Wednesday, March 9, 2011

Roman Catholic Church in Nanjing

Much of the outside world's relations with China have centered around religion. If trade and manufacturing became the chief axes of western-Chinese interaction in the modern world, even then missionary activity meant mission hospitals and schools, including the ancestors of Nanjing University and Nanjing Normal University. One of the earliest missionaries to China, however, was Matteo Ricci (1552-1610), an Italian Jesuit who first labored in Portuguese Goa then traveled to China in the 1580s. If his first years here kept him for the most part in southern China (beginning with Macau), his last years found him in Beijing where he found special favor with the emperor.

Less well-known, perhaps, is that Ricci also visited Nanjing several times in the 1590s, and bought a house here where he founded Nanjing's first Christian "church." After Ricci's death and the formal turn against Christianity, this property was torn down and, so far as I know, it had no successor for some time.

But in the nineteenth century Catholicism revived here and led to the founding in Nanjing in 1870 of the Cathedral of the Immaculate Conception. With interruptions from the Northern War in the 1920s and again during the Cultural Revolution, this church has maintained a Catholic presence in Nanjing.  Indeed, it is apparently the only Catholic church here. At the suggestion of a friend who had visited the church a few years ago, Jill and I decided to find it.  Also known as the Shigu Road Cathedral, the church is not far from the university campus, so we were able to walk there in about 20 minutes.

Tucked in behind a wall and enclosed on most sides by commercial enterprises and on its rear by a huge open space evidently destined for new construction, the Romanesque building makes a pleasant first impression.
The interior retains Romanesque arches, their shape highlighted by a pale blue on the walls and ceiling.  Two rows of windows line both side walls.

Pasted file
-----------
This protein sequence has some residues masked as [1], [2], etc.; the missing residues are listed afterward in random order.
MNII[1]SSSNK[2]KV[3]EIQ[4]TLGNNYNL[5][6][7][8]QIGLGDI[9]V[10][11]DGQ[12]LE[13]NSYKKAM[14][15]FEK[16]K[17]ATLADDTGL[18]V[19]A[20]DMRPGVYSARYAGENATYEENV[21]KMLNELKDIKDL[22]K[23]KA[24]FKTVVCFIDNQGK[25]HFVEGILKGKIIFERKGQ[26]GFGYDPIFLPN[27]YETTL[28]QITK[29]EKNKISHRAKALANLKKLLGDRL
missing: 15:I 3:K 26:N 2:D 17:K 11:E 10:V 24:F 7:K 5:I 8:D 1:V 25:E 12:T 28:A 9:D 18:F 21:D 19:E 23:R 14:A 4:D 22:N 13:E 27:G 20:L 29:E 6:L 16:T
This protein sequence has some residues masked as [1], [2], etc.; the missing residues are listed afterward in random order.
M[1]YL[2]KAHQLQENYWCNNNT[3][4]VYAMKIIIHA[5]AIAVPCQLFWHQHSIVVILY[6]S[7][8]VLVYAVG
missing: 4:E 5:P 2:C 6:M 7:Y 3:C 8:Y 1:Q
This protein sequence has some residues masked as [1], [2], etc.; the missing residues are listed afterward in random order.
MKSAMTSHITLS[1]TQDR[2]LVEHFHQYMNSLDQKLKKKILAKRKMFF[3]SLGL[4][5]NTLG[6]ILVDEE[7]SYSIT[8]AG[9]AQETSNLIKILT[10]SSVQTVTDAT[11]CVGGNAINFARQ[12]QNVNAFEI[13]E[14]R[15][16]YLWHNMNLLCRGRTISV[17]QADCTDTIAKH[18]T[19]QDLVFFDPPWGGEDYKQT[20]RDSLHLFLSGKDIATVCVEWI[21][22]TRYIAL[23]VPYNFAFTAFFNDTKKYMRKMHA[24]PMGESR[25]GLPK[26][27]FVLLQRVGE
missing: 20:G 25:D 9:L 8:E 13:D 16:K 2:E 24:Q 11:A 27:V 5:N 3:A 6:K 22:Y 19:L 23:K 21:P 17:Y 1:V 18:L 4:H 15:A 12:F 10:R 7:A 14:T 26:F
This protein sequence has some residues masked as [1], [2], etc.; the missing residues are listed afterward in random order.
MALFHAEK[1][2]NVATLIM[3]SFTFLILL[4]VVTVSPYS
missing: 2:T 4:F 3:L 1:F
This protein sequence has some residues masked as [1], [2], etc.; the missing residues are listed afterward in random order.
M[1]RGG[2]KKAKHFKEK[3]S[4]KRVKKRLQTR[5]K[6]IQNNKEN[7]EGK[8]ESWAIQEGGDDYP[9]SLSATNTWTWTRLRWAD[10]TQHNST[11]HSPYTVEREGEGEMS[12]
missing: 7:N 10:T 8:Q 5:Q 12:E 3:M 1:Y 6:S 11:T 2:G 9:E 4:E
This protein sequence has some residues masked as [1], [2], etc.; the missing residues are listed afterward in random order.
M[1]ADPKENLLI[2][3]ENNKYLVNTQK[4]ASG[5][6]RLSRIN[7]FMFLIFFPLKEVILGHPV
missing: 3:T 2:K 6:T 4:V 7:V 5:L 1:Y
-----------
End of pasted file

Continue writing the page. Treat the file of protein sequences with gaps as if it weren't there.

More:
Perhaps twenty-five rows of wooden benches serve the congregation, facing a pseudo-Gothic altar.

As some of you know better than I, the Catholic church in China has had a contentious relationship with the People's Republic of China, in large measure because of a conflict over the process of appointing bishops. The so-called "Patriotic Roman Catholic Association" coordinates all appointments to episcopal sees, and this process conflicts directly with a prerogative of the Pope (and has apparently led to an underground Catholic church, about which very little is known). Official relations between the PRC and Pope John Paul, who had grown up with and worked under communist states, were especially tense, but, since the elevation of Pope Benedict XVI, there seems to have been some moderation, including the pope's accession to Chinese appointment of several Chinese bishops. Wikipedia reports that Francis Xavier Lu Xinping was appointed head of the Nanjing diocese in 2000, but without papal approval; he was later reconciled with Rome, it seems, and Wikipedia reports him as still heading the diocese.

At any rate, visitors to the church will find hanging on the rear wall portraits of both recent popes.
Photos posted outside the church depict a 2011 funeral for which the church was quite clearly packed, but how many Catholic parishioners the church can claim today is difficult to know. We were lucky to encounter a young woman there who arranged to open the church's small shop where we might get some literature about the church. A small set of postcards includes images of a church filled with worshipers, of priests administering the sacrament of the eucharist to rows of Chinese and the sacrament of baptism to catechumens, and of a priest in a confessional box, a long line of penitents awaiting their turn (according to a sign posted outside, confession now occurs in a separate room in an adjacent building). But what era these pictures document is not clear.  Signs (in English) announce that mass is said four times a week, and yet another note announces that, beginning in 2009, English mass was sung once a week.
So it is clear that in some sense the legacy of Matteo Ricci survives in Nanjing, although whether this was the dream that the missionary Jesuit hoped for seems doubtful.

1 comment:

  1. Hey. I'm in nanjing at the moment and I've been looking for information regarding the mass times of the Catholic Church here. Thank you very much for the info, it's really helpful.mi will be attending mass tomorrow.

    Thanks again!


    Danica Stark

    Www.danicastark.blogspot.com

    ReplyDelete